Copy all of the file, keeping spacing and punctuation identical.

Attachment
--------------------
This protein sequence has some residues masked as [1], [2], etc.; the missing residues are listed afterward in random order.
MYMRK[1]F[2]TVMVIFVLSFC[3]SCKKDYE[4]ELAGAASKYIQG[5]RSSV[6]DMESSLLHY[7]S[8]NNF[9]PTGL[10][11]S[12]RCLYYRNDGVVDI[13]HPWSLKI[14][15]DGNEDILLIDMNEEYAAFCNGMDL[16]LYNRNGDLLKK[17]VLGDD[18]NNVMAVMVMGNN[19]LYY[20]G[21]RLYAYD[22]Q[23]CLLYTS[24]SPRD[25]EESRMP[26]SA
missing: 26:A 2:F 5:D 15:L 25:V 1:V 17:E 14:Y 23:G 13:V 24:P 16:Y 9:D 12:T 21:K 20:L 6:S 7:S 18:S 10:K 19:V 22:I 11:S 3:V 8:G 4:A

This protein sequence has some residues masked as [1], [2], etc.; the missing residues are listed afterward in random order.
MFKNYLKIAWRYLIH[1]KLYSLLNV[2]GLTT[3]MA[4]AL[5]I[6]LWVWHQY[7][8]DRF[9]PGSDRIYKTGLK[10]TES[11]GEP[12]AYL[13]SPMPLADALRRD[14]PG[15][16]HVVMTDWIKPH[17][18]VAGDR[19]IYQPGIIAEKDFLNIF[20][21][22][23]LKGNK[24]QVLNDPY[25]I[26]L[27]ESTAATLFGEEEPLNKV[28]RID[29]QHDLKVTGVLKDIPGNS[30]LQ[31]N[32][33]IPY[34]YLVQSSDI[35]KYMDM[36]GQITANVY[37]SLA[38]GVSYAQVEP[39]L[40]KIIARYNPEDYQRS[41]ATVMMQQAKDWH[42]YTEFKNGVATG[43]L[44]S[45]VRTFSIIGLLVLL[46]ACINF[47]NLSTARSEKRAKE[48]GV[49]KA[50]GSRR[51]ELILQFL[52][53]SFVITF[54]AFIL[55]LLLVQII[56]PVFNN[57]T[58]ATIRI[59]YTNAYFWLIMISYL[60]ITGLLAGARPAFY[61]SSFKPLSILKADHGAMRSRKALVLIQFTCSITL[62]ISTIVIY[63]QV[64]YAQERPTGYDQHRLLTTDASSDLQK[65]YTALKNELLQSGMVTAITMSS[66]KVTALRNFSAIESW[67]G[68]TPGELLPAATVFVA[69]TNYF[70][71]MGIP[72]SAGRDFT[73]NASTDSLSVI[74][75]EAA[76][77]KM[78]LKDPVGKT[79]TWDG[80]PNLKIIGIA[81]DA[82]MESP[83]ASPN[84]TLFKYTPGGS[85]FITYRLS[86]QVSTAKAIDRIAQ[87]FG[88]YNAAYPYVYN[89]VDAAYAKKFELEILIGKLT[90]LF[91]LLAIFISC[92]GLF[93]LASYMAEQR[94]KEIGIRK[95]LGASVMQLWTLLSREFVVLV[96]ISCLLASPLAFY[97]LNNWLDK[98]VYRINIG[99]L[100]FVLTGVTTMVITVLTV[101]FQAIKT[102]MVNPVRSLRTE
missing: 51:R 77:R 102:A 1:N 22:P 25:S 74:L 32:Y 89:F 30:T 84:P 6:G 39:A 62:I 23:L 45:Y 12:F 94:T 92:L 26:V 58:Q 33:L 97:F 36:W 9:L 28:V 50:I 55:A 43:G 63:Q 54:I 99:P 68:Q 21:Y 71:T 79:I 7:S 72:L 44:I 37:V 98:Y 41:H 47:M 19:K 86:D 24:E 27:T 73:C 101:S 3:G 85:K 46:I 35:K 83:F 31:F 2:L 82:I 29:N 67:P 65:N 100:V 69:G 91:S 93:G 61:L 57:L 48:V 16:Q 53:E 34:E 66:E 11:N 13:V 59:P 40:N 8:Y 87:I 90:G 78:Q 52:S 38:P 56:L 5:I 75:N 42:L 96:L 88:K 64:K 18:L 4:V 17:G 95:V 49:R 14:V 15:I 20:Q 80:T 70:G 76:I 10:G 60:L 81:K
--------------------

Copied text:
This protein sequence has some residues masked as [1], [2], etc.; the missing residues are listed afterward in random order.
MYMRK[1]F[2]TVMVIFVLSFC[3]SCKKDYE[4]ELAGAASKYIQG[5]RSSV[6]DMESSLLHY[7]S[8]NNF[9]PTGL[10][11]S[12]RCLYYRNDGVVDI[13]HPWSLKI[14][15]DGNEDILLIDMNEEYAAFCNGMDL[16]LYNRNGDLLKK[17]VLGDD[18]NNVMAVMVMGNN[19]LYY[20]G[21]RLYAYD[22]Q[23]CLLYTS[24]SPRD[25]EESRMP[26]SA
missing: 26:A 2:F 5:D 15:L 25:V 1:V 17:E 14:Y 23:G 13:V 24:P 16:Y 9:D 12:T 21:K 20:L 6:S 7:S 18:S 10:K 19:V 22:I 11:S 3:V 8:G 4:A

This protein sequence has some residues masked as [1], [2], etc.; the missing residues are listed afterward in random order.
MFKNYLKIAWRYLIH[1]KLYSLLNV[2]GLTT[3]MA[4]AL[5]I[6]LWVWHQY[7][8]DRF[9]PGSDRIYKTGLK[10]TES[11]GEP[12]AYL[13]SPMPLADALRRD[14]PG[15][16]HVVMTDWIKPH[17][18]VAGDR[19]IYQPGIIAEKDFLNIF[20][21][22][23]LKGNK[24]QVLNDPY[25]I[26]L[27]ESTAATLFGEEEPLNKV[28]RID[29]QHDLKVTGVLKDIPGNS[30]LQ[31]N[32][33]IPY[34]YLVQSSDI[35]KYMDM[36]GQITANVY[37]SLA[38]GVSYAQVEP[39]L[40]KIIARYNPEDYQRS[41]ATVMMQQAKDWH[42]YTEFKNGVATG[43]L[44]S[45]VRTFSIIGLLVLL[46]ACINF[47]NLSTARSEKRAKE[48]GV[49]KA[50]GSRR[51]ELILQFL[52][53]SFVITF[54]AFIL[55]LLLVQII[56]PVFNN[57]T[58]ATIRI[59]YTNAYFWLIMISYL[60]ITGLLAGARPAFY[61]SSFKPLSILKADHGAMRSRKALVLIQFTCSITL[62]ISTIVIY[63]QV[64]YAQERPTGYDQHRLLTTDASSDLQK[65]YTALKNELLQSGMVTAITMSS[66]KVTALRNFSAIESW[67]G[68]TPGELLPAATVFVA[69]TNYF[70][71]MGIP[72]SAGRDFT[73]NASTDSLSVI[74][75]EAA[76][77]KM[78]LKDPVGKT[79]TWDG[80]PNLKIIGIA[81]DA[82]MESP[83]ASPN[84]TLFKYTPGGS[85]FITYRLS[86]QVSTAKAIDRIAQ[87]FG[88]YNAAYPYVYN[89]VDAAYAKKFELEILIGKLT[90]LF[91]LLAIFISC[92]GLF[93]LASYMAEQR[94]KEIGIRK[95]LGASVMQLWTLLSREFVVLV[96]ISCLLASPLAFY[97]LNNWLDK[98]VYRINIG[99]L[100]FVLTGVTTMVITVLTV[101]FQAIKT[102]MVNPVRSLRTE
missing: 51:R 77:R 102:A 1:N 22:P 25:S 74:L 32:Y 89:F 30:T 84:P 6:G 39:A 62:I 23:L 45:Y 12:F 94:T 92:L 26:V 58:Q 33:L 97:F 36:W 9:L 28:V 50:I 55:A 43:G 63:Q 54:I 99:P 68:Q 21:Y 71:T 79:I 7:S 72:L 44:I 37:V 98:Y 41:H 47:M 19:K 86:D 24:E 27:T 73:C 101:S 3:G 85:K 46:I 35:K 83:F 31:F 2:L 82:I 29:N 67:P 65:N 100:V 69:G 91:S 93:G 61:L 57:L 48:V 16:Q 53:E 34:E 66:E 11:N 13:V 59:P 40:N 8:Y 87:I 90:G 78:Q 52:S 38:P 56:L 5:I 75:N 42:L 96:L 88:K 64:K 18:L 4:V 17:G 95:V 49:R 14:V 15:I 20:Q 80:T 70:G 76:I 10:G 60:L 81:K